Human herpesvirus 7

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Human herpesvirus 7
Classification and external resources
ICD-9-CM 058.12
DiseasesDB 5863
MeSH D016199

Human herpesvirus 7
Virus classification
Group: Group I (dsDNA)
Order: Herpesvirales
Family: Herpesviridae
Subfamily: Betaherpesvirinae
Genus: Roseolovirus

Human herpesvirus 7 (HHV-7)

Human herpesvirus 7 (HHV-7) is one of nine known members of the Herpesviridae family that infects humans. HHV-7 is a member of Betaherpesviridae, a subfamily of the Herpesviridae that also includes HHV-6 and cytomegalovirus (HHV-5 or HCMV).[1][2] HHV-7 often acts together with HHV-6, and the viruses together are sometimes referred to by their genus, Roseolovirus.[3] HHV-7 was first isolated in 1990 from CD4+ T cells taken from peripheral blood lymphocytes.[4]

Signs and symptoms[edit]

Both HHV-6B and HHV-7, as well as other viruses, can cause a skin condition in infants known as exanthema subitum, although HHV-7 causes the disease less frequently than HHV-6B.[5] HHV-7 infection also leads to or is associated with a number of other symptoms, including acute febrile respiratory disease, fever, rash, vomiting, diarrhea, low lymphocyte counts,[6] and febrile seizures,[7] though most often no symptoms present at all.[8]

There are indications that HHV-7 can contribute to the development of drug-induced hypersensitivity syndrome,[9] encephalopathy,[10] hemiconvulsion-hemiplegia-epilepsy syndrome,[11] hepatitis infection,[12] postinfectious myeloradiculoneuropathy,[13] pityriasis rosea,[14] and the reactivation of HHV-4, leading to "mononucleosis-like illness".[15]

Complications with HHV-7 infection has been shown to be a factor in a great variety of transplant types.[8]



A mature virus particle measures about 170 nanometres (1,700 Å) in diameter.[16]

The genome of HHV-7 is very similar to that of HHV-6, although it is about 10% smaller,[17] with a DNA genome of about 145,000 base pairs.[8] There are a number of key differences between the genome of HHV-7 and that of HHV-6, but the importance of them for viral DNA replication is not yet known.[8]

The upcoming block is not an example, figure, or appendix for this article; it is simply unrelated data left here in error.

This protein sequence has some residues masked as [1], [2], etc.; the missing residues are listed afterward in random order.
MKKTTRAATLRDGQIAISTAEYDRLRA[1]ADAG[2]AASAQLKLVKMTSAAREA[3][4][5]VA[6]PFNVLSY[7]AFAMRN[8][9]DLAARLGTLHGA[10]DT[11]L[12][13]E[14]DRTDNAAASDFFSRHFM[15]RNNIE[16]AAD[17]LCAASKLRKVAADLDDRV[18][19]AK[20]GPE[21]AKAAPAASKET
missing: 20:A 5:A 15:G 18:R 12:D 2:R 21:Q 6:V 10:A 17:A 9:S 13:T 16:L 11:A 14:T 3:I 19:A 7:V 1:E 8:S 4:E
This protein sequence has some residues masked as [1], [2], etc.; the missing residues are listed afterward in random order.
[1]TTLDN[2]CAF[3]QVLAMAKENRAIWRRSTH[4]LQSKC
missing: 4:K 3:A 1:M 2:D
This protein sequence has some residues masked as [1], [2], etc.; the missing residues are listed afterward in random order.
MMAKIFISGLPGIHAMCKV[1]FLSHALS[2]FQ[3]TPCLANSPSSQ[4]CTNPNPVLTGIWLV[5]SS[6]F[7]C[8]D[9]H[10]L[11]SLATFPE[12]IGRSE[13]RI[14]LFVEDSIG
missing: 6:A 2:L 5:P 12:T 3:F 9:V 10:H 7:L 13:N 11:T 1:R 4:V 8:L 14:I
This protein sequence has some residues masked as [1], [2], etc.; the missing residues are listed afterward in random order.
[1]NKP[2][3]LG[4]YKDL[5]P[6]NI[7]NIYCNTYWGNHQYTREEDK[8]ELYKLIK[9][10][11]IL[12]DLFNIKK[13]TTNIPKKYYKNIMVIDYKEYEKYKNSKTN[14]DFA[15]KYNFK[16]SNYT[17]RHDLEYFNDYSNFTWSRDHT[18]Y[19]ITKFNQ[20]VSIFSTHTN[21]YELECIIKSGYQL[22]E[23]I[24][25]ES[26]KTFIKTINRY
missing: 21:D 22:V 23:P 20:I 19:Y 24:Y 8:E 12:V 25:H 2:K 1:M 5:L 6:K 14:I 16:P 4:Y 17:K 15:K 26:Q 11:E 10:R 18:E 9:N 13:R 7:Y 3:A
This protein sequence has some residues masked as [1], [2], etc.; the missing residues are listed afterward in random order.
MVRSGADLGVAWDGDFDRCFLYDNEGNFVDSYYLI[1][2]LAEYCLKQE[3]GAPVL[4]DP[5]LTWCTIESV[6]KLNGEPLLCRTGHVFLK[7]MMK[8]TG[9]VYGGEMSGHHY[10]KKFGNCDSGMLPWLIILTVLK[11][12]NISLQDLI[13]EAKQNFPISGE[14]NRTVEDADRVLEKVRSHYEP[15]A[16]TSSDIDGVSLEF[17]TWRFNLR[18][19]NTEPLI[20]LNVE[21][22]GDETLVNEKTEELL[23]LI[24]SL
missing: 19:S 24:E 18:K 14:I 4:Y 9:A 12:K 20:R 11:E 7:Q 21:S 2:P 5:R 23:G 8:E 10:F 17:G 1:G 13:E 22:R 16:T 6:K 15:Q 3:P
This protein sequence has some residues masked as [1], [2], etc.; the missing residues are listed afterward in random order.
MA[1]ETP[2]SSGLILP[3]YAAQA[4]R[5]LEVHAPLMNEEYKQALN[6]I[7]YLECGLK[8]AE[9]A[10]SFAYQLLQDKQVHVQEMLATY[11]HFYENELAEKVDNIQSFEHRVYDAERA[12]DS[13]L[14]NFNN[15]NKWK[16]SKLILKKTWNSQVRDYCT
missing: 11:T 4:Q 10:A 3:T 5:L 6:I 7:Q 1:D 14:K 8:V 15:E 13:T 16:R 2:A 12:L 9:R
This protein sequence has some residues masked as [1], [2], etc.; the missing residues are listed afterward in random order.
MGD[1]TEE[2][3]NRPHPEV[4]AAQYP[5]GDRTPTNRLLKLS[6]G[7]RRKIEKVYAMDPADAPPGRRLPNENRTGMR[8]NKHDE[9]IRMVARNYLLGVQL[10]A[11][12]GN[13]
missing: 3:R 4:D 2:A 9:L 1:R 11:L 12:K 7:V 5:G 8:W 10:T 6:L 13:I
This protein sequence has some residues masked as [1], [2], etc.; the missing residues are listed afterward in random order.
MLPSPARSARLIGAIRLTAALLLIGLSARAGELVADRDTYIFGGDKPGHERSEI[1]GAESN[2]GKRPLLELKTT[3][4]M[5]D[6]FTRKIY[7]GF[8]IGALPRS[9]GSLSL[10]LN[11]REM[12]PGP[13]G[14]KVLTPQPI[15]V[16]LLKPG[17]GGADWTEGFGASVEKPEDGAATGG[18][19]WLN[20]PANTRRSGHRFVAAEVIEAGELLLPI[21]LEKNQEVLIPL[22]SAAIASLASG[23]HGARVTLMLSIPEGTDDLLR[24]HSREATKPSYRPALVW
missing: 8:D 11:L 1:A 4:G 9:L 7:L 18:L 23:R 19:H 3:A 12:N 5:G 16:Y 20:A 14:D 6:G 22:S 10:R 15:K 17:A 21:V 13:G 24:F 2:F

Cellular effects[edit]

HHV-7 resides mostly in CD4+ T cells,[18] albeit only in certain strains of them.[19][20][21] To enter CD4+ T cells, HHV-7, unlike HHV-6, uses CD4 and possibly some cell-surface glyoproteins to enter CD4+ T cells.[22] About a week after HHV-7 has infected a cell, it begins to downregulate CD4 transcription,[23] which interferes with HIV-1 infection[24] but may reactivate HHV-6 infection.[25] It is however unclear exactly what effect HHV-7 has on HIV infection.[8]

HHV-7 also has a number of other effects on cells. Among these include membrane leaking, the presence of lityic syncytia,[26][27] occasional apoptosis,[28] the supporting of latent infection,[29] and increases and decreases in levels of certain cytokines.[30][31]

Detection and treatment[edit]

In adults, the effects of HHV-7 separate from HHV-6 have not been well-researched.[1] One reason for this is because the detection of HHV-7 was at first difficult to do quickly, as the process for doing so involves a procedure that is difficult to do in commercial laboratories and because viral isolation and serological testing are long processes that do not lend themselves to finishing quickly. A process known as loop-mediated isothermal amplification (LAMP) has recently been developed to speed up detection of HHV-7, although a larger sample size of patients must be tested first to see if the test will still work across a broad range of subjects.[32] No reliable serological test has been developed yet for HHV-7 alone, but multiple are in the process of being developed.[8] The use of PCR assays to test for HHV-7 is also being explored.[8][33]

No treatment for HHV-7 infection exists, but no clinical situation where such treatment would be useful has yet been discovered.[8]


Over 95% of adults have been infected and are immune to HHV-7,[34] and over three quarters of those were infected before the age of six.[35] Primary infection of HHV-7 among children generally occurs between the ages of 2 and 5, which means it occurs after primary infection of HHV-6.[36] A 2014 Washington University School of Medicine's analysis of 102 healthy adults sampled at as many as five major body habitats found that HHV-7 was present in 98% of them, especially in the mouth.[37] A 2017 study looking at the human blood virome in 8,240 humans between the ages of 2 months to 102 years found that 20.37% of them were positive for HHV-7.[38]


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Further reading[edit]